Darjeeling Black Tea - Namring EstateDarjeeling is a small district in the Indian state West Bengal, and pretty much the only reason there are people there is because of tea. Before the tea industry started up maybe a hundred people lived there, which is not unreasonable for a little patch of hilly land edging up into the Himalayas. Now roughly 700,000 people live there, and the largest industry is growing tea.

The Tea Industry in Darjeeling

They export about 20 million pounds of tea a year, which sounds like a lot, but it’s actually kind of low. While India’s other primary tea grower, Assam, exports massive amounts of tea that ends up in every black tea blend tea bag in the world, Darjeeling is about quality instead of quantity. The tea is picked by hand, two leaves and a bud, and there’s a movement to make every estate in Darjeeling organic, which has gotten remarkably far. Darjeelings have a solid history of being considered an exceptionally nice, high quality tea, especially in Britain, and the tea growers are now pushing that idea for all it’s worth, trying to cement the idea of Darjeeling as quality in the modern market.

This Stuff Is Actually Pretty Tasty

All advertising aside, they are quite good. It’s hard to make good tea, and places that haven’t been doing it for several hundred years often have difficulty making a really top quality tea, but Darjeeling is doing an excellent job. This is the part where I admit that I’m not very good at tasting things and giving paragraphs of well reasoned opinions on the bright overtone contrasting with the notes of burnt toast in the aftertaste or what have you, but a lot of people agree that Darjeeling is doing a bang up job on their tea. It’s delicately flavored and complex, and sometimes comes out with this muscat grape flavor so startlingly distinct that even I can pick up on it. I think those bright, clear flavors are good for those of us who aren’t taking time off from training for the sommelier exam, because they are more obvious than the quiet flavors in the high grade Chinese teas. A high quality tea for beginners, if you will.

The Headaches of Success

The problem with making low amounts of a high quality product is that you get fakers. Four times as much

Darjeeling Logo

The official Darjeeling Logo. You probably won't see it, because it's on the wholesale packaging, but it's the guarantee of real Darjeeling.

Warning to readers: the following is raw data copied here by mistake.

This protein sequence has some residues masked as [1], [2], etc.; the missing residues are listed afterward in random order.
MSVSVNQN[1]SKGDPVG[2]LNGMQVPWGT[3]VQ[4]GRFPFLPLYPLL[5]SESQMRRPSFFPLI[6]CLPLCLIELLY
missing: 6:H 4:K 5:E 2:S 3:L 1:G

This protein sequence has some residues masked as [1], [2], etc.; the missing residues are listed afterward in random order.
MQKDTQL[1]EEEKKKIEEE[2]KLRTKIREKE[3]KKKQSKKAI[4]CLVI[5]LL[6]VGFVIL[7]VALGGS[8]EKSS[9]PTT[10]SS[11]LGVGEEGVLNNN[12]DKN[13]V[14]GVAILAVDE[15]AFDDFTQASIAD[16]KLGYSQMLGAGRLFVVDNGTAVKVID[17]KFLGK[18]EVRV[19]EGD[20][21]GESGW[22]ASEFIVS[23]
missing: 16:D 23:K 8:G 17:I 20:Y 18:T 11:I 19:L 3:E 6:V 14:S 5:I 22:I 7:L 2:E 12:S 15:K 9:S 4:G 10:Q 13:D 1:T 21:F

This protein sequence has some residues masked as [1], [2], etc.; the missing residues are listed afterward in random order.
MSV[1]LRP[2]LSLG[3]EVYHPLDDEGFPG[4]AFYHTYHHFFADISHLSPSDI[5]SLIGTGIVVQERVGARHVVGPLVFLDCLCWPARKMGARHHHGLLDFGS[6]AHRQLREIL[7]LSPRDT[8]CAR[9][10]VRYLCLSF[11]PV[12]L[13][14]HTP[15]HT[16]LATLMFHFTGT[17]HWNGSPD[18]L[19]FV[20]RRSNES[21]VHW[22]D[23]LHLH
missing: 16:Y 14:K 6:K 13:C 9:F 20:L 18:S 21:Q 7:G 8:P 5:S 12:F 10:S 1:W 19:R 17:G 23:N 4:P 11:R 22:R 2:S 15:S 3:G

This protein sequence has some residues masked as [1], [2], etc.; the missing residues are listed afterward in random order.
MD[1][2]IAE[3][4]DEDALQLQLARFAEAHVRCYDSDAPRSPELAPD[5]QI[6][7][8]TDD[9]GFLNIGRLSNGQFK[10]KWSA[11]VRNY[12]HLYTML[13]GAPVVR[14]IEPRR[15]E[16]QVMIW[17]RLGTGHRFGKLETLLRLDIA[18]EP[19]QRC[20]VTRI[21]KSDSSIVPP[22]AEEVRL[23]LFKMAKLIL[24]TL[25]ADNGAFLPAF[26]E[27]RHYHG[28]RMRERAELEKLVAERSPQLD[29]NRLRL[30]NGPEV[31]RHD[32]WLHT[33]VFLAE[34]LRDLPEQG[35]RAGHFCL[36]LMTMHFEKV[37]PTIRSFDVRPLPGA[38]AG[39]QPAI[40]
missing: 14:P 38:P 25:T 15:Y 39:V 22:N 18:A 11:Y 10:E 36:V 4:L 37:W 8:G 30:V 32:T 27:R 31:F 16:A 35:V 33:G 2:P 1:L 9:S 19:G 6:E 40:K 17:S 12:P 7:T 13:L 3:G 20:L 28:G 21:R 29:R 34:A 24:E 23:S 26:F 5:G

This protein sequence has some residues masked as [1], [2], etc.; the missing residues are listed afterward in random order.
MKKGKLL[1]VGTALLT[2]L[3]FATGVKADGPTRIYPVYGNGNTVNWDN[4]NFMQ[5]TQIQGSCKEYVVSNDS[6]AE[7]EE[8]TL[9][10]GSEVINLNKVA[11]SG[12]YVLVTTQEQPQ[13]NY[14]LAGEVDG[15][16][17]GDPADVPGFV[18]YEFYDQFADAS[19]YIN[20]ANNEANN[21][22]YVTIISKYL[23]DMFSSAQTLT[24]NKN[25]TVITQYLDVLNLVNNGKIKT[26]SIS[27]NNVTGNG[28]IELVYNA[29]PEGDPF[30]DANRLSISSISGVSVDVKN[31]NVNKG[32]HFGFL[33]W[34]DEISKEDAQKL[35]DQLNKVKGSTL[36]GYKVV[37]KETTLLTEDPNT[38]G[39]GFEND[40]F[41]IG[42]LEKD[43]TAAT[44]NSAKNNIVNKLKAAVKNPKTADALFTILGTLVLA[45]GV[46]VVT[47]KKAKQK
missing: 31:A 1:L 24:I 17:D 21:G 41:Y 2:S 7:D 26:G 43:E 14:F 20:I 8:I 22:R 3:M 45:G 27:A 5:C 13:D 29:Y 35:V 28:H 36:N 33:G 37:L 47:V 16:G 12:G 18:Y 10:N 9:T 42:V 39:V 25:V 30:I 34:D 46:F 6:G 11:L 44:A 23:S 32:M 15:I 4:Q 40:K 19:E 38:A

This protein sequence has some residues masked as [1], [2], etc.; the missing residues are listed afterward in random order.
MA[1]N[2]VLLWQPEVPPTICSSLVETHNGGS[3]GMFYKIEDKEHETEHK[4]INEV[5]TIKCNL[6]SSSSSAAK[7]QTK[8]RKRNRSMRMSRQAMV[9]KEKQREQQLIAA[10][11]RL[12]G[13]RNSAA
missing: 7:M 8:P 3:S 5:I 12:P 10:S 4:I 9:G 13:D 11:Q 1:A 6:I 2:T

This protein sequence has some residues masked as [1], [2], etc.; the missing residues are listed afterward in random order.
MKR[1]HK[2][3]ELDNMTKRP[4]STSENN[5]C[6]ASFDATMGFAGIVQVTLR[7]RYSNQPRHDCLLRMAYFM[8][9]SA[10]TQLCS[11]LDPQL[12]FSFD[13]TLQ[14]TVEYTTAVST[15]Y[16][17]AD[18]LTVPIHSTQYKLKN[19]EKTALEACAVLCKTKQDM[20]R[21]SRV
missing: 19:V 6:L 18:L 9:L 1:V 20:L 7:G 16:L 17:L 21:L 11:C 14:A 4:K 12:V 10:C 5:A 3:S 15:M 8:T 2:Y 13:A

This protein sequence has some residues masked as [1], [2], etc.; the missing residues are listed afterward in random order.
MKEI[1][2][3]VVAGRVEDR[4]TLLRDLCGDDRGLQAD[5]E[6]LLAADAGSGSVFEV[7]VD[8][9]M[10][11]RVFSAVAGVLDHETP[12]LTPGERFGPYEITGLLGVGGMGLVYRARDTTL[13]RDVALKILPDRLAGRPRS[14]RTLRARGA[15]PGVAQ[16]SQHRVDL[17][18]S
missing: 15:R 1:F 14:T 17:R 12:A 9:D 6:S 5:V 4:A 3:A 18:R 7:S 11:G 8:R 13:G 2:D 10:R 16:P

‘Darjeeling’ tea is sold as Darjeeling actually makes. The fakes aren’t necessarily horrible tea, but tea is only Darjeeling if it comes from that little corner of West Bengal, like Champagne is only Champagne if it comes from that part of France. The other things on the shelves are just sparkling wines that wish they could get in on the brand power of Champagne’s name. In fact, Darjeeling is sometimes called the Champagne of teas, I think both because of the place issue and because the light, bright flavor of Darjeeling in comparison to other Indian tea is similar to the difference between how Champagne and other wines taste. That’s just a guess, though, I don’t know a whole lot about wine.

Those Harvest Types That People Keep Mentioning

Darjeeling has enough tropical climate to drive several harvests in a year. The first flush is the basic spring harvest that every tea grower in the world does, very bright and green. The next export is the second flush, the summer harvest. The green notes fade a little and the flavor becomes rounder. This is the harvest where those crazy muscatel notes are most distinct, which adds a certain kind of fun to the proceedings, at least if you’re me and have an addiction to muscat flavored candy. There can be a harvest during the mons0on season, but that tea is mostly used in blends, you won’t see it on the market. And finally, an autumn harvest, where the green notes have retreated almost entirely in favor of the rounded, mature ones.

Elizabeth, Teahouse Kuan Yin Staff